By David Gough
With just two games left in the regular season before the conference tournament begins, Temple controls their own destiny if they want to participate in the NCAA Tournament.
If they win every game through the conference championship, they will have an automatic NCAA bid. Temple may have the inside track in their quest for the AAC championship, as they are currently in position for the first seed in the tournament, but this conference has been very equally matched so far this season. Temple is not anywhere near being a clear-cut number 1 seed.
Whether they played a team at the top or bottom of the conference, they haven’t had an easy win. Temple has found ways to win the vast majority of their games, but they haven’t been able to dominate a game. Their largest victory within the conference was an 18 point victory over East Carolina, but they were losing at halftime of that game and would lose at East Carolina just a couple weeks later.
So what does this mean? It would be to nobody’s surprise if Temple didn’t win the conference tournament in Orlando. If that is indeed the case, they will have to sweat it out yet again Selection Sunday and hope to hear their name called, unlike last year.
The Owls play Memphis and Tulane to end the regular season. Although Memphis escaped with a two point victory in their last meeting, both of these games are winnable for Temple. They need to win both not only to secure the number 1 seed but to avoid any bad losses if they want to have the shot at becoming an at-large bid on March 13. One more loss before the conference tournament will almost certainly eliminate Temple from a chance at the NCAA Tournament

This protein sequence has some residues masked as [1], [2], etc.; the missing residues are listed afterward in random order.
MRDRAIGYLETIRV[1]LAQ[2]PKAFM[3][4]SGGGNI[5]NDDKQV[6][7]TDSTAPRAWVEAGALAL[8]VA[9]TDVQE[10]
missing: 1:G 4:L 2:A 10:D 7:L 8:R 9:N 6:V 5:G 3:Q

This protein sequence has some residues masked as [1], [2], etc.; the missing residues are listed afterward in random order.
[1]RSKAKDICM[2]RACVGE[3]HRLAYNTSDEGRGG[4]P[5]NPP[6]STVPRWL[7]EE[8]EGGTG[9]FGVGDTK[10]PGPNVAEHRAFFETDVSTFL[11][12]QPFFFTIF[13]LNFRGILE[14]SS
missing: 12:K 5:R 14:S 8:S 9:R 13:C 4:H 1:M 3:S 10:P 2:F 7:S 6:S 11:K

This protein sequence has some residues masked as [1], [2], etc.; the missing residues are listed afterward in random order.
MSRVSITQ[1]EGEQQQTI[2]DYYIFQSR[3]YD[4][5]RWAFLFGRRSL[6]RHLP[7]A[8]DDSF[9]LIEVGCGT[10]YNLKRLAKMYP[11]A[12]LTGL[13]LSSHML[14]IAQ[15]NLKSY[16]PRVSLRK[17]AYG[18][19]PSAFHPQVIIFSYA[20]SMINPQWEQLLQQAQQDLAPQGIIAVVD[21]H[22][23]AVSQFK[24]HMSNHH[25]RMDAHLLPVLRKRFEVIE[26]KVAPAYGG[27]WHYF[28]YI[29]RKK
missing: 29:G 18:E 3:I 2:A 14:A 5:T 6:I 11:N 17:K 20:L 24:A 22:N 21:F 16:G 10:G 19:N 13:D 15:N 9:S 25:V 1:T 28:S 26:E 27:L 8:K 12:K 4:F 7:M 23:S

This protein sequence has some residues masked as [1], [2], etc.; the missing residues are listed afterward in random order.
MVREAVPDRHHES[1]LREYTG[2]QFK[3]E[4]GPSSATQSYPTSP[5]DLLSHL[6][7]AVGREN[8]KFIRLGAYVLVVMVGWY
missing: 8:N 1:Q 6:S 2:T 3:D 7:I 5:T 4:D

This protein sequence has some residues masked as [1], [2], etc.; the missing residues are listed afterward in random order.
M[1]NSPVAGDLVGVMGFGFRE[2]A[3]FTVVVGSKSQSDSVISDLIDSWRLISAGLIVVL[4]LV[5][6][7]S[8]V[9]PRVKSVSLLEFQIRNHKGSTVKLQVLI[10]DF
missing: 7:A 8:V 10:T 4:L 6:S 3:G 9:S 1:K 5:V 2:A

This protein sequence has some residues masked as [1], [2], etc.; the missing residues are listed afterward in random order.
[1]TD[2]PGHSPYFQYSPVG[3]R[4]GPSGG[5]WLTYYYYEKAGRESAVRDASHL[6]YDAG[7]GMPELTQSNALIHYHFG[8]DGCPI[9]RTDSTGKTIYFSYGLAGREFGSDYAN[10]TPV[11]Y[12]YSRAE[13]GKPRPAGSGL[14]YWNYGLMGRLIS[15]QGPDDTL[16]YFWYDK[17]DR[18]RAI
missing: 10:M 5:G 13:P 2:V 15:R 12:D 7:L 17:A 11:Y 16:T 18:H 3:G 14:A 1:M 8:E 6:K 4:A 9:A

If they do take care of business this week, they will have clinched the number one seed in the AAC Tournament. That will give them a first round bye and likely a second round matchup against either Central Florida or South Florida. Temple is 4-0 against them this season, but they have only beaten UCF twice by a combined 4 points. Also important, Central Florida is hosting the tournament so they will have home court advantage if Temple meets them for a third time.
But again, if they take care of teams that they have a better record than for a reason, Temple should be in the AAC semifinals. That could be against any number of teams, but right now it is set up to be against Houston or Connecticut. Temple is a combined 3-1 against them with the only loss being an embarrassing 77-50 defeat at home against Houston. It took a Josh Brown game-winner to win at Connecticut and double digit comebacks in the other two games against Houston and Connecticut.
If everything goes Temple’s way leading up to the semifinal, that game may be the decisive factor as to whether they make the NCAA Tournament. Last year, when Temple was left out of March Madness, they had lost in the semifinals to SMU. Had they won that game, most would agree that the Owls would’ve been in the tournament. Temple is in a similar situation this year.
At this point in the season, most bracket projections have two AAC teams in the tournament, Temple and UConn. If they can reach the championship game, Temple will have proved their standing in the conference after being the regular season champion and would only fall to the the tournament winner. This is respectable because the AAC is a solid conference, with multiple nationally recognized teams.
The only thing that should hurt Temple if they were to lose the championship game is seeding in the NCAA Tournament, but they have to reach the AAC final first. Being able to solidify themselves as at least one of the top two teams in the conference will give them a lot more hope to hear their name called on Selection Sunday.
Temple cannot suffer any more bad losses and as long as they take care of business, their chances of being in the NCAA Tournament will be good.
Photo: Bill Streicher-USA TODAY Sports
Coming into the season, many questioned who would replace the playmaking abilities of Will Cummings and Jesse Morgan. Most knew that Quenton DeCosey would score, but the next few scoring options were up in the air. Could Jaylen Bond put the ball in the hoop consistently, after finishing the 2014-15 season with 8 straight single digit games? Could Devin Coleman and Obi Enechionyia become steady three point threats after both shooting below 30% from deep last year? But little did Temple fans know that the x-factor and success of the team would ultimately lie in the hands of Daniel Dingle.